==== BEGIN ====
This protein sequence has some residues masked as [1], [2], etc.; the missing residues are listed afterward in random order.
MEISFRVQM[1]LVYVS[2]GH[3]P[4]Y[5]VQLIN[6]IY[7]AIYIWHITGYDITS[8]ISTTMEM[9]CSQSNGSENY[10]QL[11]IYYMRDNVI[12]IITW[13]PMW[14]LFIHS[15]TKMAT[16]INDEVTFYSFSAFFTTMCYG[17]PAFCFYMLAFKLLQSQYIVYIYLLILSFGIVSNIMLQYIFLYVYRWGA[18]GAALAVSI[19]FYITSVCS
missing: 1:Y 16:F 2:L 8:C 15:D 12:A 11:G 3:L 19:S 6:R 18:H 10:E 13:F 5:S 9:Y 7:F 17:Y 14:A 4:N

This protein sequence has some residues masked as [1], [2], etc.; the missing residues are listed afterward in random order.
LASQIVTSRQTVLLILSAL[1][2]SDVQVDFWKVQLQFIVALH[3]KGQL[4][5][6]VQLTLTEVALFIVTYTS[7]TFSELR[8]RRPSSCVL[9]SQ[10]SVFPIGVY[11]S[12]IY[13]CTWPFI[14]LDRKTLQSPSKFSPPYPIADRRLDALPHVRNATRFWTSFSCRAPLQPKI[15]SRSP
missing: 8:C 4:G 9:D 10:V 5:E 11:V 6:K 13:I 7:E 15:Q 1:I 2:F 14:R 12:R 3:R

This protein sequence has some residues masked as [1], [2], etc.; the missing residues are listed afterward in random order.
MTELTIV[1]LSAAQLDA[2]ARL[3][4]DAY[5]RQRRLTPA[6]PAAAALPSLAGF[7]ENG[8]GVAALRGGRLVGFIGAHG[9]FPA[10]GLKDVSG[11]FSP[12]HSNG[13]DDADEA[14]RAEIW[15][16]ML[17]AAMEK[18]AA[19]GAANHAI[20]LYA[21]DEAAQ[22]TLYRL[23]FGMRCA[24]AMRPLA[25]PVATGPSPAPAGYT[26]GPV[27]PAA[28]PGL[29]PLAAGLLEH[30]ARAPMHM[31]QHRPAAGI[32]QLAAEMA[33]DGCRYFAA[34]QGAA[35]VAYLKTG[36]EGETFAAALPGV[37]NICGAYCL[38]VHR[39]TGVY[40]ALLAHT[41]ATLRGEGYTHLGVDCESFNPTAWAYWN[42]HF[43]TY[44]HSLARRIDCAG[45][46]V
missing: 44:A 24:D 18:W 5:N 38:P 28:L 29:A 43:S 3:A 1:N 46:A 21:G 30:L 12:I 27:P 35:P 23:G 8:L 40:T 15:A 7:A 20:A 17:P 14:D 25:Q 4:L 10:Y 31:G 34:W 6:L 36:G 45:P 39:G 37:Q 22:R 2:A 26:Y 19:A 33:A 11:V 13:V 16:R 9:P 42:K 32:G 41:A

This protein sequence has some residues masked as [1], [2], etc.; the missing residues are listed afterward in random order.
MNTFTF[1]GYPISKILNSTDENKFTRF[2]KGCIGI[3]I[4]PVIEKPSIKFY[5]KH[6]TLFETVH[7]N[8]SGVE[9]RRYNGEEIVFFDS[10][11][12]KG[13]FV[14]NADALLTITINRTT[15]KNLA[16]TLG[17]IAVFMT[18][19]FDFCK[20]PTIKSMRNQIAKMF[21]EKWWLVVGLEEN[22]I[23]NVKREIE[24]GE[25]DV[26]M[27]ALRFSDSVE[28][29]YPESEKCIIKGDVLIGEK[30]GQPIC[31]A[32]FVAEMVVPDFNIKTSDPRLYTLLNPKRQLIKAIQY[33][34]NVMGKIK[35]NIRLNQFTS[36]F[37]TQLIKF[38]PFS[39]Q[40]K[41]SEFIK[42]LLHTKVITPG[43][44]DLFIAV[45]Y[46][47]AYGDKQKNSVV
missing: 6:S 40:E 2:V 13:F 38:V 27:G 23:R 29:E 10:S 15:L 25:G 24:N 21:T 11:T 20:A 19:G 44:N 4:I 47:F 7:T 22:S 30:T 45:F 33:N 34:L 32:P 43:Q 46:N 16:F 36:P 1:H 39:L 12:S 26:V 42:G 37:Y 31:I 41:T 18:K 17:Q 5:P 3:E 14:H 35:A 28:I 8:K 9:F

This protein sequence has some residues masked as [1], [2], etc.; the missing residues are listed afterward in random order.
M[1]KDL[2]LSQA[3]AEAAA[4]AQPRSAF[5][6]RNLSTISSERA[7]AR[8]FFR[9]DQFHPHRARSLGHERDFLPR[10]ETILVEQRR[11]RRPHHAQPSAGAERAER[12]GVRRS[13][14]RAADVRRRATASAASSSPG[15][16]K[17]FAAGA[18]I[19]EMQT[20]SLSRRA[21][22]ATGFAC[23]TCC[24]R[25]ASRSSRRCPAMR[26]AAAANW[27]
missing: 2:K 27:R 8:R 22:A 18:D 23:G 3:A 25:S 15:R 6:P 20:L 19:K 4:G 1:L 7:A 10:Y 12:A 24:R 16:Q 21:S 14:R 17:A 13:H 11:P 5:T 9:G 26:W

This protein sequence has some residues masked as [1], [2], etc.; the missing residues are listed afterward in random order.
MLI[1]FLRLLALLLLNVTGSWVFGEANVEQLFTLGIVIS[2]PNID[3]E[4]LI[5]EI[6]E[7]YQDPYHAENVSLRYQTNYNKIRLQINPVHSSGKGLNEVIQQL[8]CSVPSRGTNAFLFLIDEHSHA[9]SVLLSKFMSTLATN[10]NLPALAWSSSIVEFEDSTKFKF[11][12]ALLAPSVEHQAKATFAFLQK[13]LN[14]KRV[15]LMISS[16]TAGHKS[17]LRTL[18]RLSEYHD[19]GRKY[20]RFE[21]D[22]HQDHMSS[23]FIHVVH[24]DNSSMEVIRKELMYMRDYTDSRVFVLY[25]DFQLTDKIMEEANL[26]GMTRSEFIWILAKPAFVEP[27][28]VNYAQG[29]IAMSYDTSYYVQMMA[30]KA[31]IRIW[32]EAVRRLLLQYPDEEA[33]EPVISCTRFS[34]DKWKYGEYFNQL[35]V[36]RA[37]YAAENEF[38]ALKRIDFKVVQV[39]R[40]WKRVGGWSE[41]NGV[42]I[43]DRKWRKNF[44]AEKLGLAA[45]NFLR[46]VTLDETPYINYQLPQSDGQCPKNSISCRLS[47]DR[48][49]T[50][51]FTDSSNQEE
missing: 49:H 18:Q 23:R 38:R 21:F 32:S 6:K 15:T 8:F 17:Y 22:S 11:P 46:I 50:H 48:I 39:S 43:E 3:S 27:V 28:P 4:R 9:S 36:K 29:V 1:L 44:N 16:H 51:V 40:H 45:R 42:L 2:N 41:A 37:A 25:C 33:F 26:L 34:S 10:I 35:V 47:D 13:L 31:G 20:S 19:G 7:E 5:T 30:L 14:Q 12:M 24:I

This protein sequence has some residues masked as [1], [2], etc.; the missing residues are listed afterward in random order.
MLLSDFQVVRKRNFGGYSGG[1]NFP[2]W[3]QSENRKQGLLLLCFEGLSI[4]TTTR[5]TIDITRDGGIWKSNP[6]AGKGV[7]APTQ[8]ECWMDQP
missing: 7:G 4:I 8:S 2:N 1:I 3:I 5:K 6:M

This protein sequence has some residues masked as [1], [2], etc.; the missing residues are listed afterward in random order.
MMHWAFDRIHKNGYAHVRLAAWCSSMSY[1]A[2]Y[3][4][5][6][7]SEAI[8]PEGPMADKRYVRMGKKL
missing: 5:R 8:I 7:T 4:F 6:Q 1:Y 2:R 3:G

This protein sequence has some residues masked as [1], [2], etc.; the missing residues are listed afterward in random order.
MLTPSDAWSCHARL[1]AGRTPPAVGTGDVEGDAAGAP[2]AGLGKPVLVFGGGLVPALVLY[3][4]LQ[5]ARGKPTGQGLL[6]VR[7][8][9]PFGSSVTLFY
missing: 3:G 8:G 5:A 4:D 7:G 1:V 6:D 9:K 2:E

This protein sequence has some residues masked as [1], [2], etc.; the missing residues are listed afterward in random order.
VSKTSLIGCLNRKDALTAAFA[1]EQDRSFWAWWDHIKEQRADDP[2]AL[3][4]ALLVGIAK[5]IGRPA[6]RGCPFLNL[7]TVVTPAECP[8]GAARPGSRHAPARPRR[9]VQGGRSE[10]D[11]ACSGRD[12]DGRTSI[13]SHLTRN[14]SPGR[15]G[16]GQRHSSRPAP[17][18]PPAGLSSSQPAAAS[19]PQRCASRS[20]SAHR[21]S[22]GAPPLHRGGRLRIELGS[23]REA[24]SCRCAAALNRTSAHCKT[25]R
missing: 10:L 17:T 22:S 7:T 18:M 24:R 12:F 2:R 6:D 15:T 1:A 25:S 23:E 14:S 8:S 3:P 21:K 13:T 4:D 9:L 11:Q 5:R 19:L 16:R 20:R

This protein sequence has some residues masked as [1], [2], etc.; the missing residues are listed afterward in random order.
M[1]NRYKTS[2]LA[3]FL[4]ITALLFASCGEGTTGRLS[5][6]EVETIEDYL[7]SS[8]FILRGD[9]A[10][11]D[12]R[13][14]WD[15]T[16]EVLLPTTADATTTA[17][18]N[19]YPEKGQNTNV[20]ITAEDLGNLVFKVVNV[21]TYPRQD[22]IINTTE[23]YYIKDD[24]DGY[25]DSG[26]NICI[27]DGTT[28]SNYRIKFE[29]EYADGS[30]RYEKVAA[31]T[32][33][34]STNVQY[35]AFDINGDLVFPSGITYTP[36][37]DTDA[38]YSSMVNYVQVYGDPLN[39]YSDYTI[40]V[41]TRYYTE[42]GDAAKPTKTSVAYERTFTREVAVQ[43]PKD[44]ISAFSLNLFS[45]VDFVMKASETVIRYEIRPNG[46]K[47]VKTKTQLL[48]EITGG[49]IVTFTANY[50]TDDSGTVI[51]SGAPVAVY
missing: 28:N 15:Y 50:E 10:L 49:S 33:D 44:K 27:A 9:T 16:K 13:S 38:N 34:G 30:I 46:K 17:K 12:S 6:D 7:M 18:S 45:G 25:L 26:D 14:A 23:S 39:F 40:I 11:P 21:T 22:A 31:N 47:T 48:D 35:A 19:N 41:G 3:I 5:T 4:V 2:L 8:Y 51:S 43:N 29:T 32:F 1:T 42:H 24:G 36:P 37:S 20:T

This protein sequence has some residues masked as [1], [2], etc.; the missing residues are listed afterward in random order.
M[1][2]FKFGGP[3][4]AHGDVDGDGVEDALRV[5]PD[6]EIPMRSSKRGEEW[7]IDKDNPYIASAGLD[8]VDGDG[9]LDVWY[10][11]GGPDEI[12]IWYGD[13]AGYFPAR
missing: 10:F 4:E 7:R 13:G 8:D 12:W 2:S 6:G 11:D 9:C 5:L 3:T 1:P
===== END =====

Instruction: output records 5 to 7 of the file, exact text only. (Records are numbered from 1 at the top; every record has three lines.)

This protein sequence has some residues masked as [1], [2], etc.; the missing residues are listed afterward in random order.
M[1]KDL[2]LSQA[3]AEAAA[4]AQPRSAF[5][6]RNLSTISSERA[7]AR[8]FFR[9]DQFHPHRARSLGHERDFLPR[10]ETILVEQRR[11]RRPHHAQPSAGAERAER[12]GVRRS[13][14]RAADVRRRATASAASSSPG[15][16]K[17]FAAGA[18]I[19]EMQT[20]SLSRRA[21][22]ATGFAC[23]TCC[24]R[25]ASRSSRRCPAMR[26]AAAANW[27]
missing: 2:K 27:R 8:R 22:A 18:D 23:G 3:A 25:S 15:R 6:P 20:L 19:K 4:G 1:L 7:A 10:Y 12:A 24:R 16:Q 21:S 14:R 17:A 13:H 11:P 5:T 9:G 26:W

This protein sequence has some residues masked as [1], [2], etc.; the missing residues are listed afterward in random order.
MLI[1]FLRLLALLLLNVTGSWVFGEANVEQLFTLGIVIS[2]PNID[3]E[4]LI[5]EI[6]E[7]YQDPYHAENVSLRYQTNYNKIRLQINPVHSSGKGLNEVIQQL[8]CSVPSRGTNAFLFLIDEHSHA[9]SVLLSKFMSTLATN[10]NLPALAWSSSIVEFEDSTKFKF[11][12]ALLAPSVEHQAKATFAFLQK[13]LN[14]KRV[15]LMISS[16]TAGHKS[17]LRTL[18]RLSEYHD[19]GRKY[20]RFE[21]D[22]HQDHMSS[23]FIHVVH[24]DNSSMEVIRKELMYMRDYTDSRVFVLY[25]DFQLTDKIMEEANL[26]GMTRSEFIWILAKPAFVEP[27][28]VNYAQG[29]IAMSYDTSYYVQMMA[30]KA[31]IRIW[32]EAVRRLLLQYPDEEA[33]EPVISCTRFS[34]DKWKYGEYFNQL[35]V[36]RA[37]YAAENEF[38]ALKRIDFKVVQV[39]R[40]WKRVGGWSE[41]NGV[42]I[43]DRKWRKNF[44]AEKLGLAA[45]NFLR[46]VTLDETPYINYQLPQSDGQCPKNSISCRLS[47]DR[48][49]T[50][51]FTDSSNQEE
missing: 49:H 18:Q 23:R 38:R 21:F 32:S 6:K 15:T 8:F 17:Y 22:S 11:P 46:I 50:H 48:I 39:S 43:E 3:S 27:V 28:P 4:R 9:S 36:K 29:V 1:L 44:N 16:H 51:V 40:H 45:R 42:L 2:N 41:A 37:A 25:C 33:F 26:L 34:S 10:I 35:V 47:D 13:L 31:G 20:S 19:G 7:E 5:T 30:L 14:Q 12:M 24:I

This protein sequence has some residues masked as [1], [2], etc.; the missing residues are listed afterward in random order.
MLLSDFQVVRKRNFGGYSGG[1]NFP[2]W[3]QSENRKQGLLLLCFEGLSI[4]TTTR[5]TIDITRDGGIWKSNP[6]AGKGV[7]APTQ[8]ECWMDQP
missing: 7:G 4:I 8:S 2:N 1:I 3:I 5:K 6:M